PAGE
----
Australian commissioner urges UK to show optimism and ambition over Brexit
If the UK approaches Brexit with optimism and ambition, it has a bright future based on free trade with like-minded countries around the world to which to look forward, the Australian High Commissioner to the UK claimed last week.
Alexander Downer, formerly Australia’s longest-serving foreign minster with a tenure of 16 years, pictured left, made the comments at City & Financial Global’s trade conference, where he also revealed that Australia and the UK were poised to sign a fintech deal that would ensure greater cooperation between the two countries’ regulatory authorities.
Asked by the conference moderator which countries international trade secretary Liam Fox should approach the day after Brexit, Downer said he would look to the countries he’s going to get “the greatest benefit” from.
“I think probably I would start with low-hanging fruit,” said Downer, saying that he would start with “countries like Australia, New Zealand, countries which are very like-minded and have similar sorts of institutions, in particular legal institutions, and have the same sort of approach to economic policy”.
“So if I could make some agreements quickly with countries like that, they’re not going to transform my economy,” he said.
“But if I could make those sorts of agreements quickly, that would give the international community the confidence that the UK was on the right track.”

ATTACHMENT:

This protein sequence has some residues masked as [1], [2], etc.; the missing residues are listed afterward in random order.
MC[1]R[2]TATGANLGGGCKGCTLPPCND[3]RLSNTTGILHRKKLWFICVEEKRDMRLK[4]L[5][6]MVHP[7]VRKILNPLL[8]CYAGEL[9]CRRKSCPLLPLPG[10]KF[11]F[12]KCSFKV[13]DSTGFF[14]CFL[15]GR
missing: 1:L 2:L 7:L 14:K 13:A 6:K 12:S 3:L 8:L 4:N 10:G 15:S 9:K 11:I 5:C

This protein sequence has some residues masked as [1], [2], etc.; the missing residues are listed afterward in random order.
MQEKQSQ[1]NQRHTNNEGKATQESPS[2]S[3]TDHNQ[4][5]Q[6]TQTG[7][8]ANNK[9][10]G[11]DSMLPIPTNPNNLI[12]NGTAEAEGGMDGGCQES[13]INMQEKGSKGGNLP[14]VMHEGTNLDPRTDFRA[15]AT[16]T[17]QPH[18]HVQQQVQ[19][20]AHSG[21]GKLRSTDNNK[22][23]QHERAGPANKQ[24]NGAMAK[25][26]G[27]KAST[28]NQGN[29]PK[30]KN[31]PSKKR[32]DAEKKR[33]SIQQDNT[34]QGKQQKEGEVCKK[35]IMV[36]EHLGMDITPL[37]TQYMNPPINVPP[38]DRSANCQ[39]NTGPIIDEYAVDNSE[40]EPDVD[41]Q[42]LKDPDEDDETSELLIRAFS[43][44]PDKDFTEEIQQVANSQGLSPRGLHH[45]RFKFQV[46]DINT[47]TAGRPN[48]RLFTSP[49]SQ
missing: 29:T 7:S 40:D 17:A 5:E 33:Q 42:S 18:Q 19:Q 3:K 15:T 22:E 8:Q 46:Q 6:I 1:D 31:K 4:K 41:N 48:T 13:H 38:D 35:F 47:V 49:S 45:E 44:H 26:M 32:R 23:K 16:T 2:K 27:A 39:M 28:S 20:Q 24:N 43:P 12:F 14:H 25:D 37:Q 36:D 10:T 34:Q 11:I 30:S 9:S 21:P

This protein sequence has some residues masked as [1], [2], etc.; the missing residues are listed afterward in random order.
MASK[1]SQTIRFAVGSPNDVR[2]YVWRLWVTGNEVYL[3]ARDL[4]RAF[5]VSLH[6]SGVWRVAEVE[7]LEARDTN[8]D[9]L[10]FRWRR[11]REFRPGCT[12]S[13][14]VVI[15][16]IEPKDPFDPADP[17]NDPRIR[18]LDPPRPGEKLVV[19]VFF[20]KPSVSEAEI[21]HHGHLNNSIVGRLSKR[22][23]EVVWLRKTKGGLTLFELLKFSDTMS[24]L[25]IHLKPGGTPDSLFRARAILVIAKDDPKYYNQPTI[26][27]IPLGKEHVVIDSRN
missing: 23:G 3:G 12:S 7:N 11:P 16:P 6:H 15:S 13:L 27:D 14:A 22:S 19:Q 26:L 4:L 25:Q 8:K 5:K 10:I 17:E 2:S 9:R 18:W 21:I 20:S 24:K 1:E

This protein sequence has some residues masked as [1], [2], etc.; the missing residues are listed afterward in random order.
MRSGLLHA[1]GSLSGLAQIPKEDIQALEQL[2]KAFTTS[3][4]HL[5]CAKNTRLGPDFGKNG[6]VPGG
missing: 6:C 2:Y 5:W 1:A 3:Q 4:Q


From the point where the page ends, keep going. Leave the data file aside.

Beyond that, he would look to the US, Japan and China, he said.
“We in Australia have managed to make free trade agreements with all those countries, and they are free-trade agreements, that’s not just code for something else.
“So there’s no reason, if I were Liam Fox, I couldn’t knock over those as well.”
Asked about the trade agreement between the EU and Canada, CETA, he was scathing, saying that it was “preposterous” that it would take seven years to negotiate a free trade agreement with Canada.
“A more like-minded country, the EU could barely find anywhere in the world!” he exclaimed to laughter from the audience. “A country that speaks French and English! Very EU! And it takes seven years to negotiate a trade agreement with them!”
It does not take Australia seven years to negotiate trade agreements, he said, saying that his country had negotiated a trade agreement with the United States in 15 months, and in total had negotiated eight free trade agreements in the past 12 years.”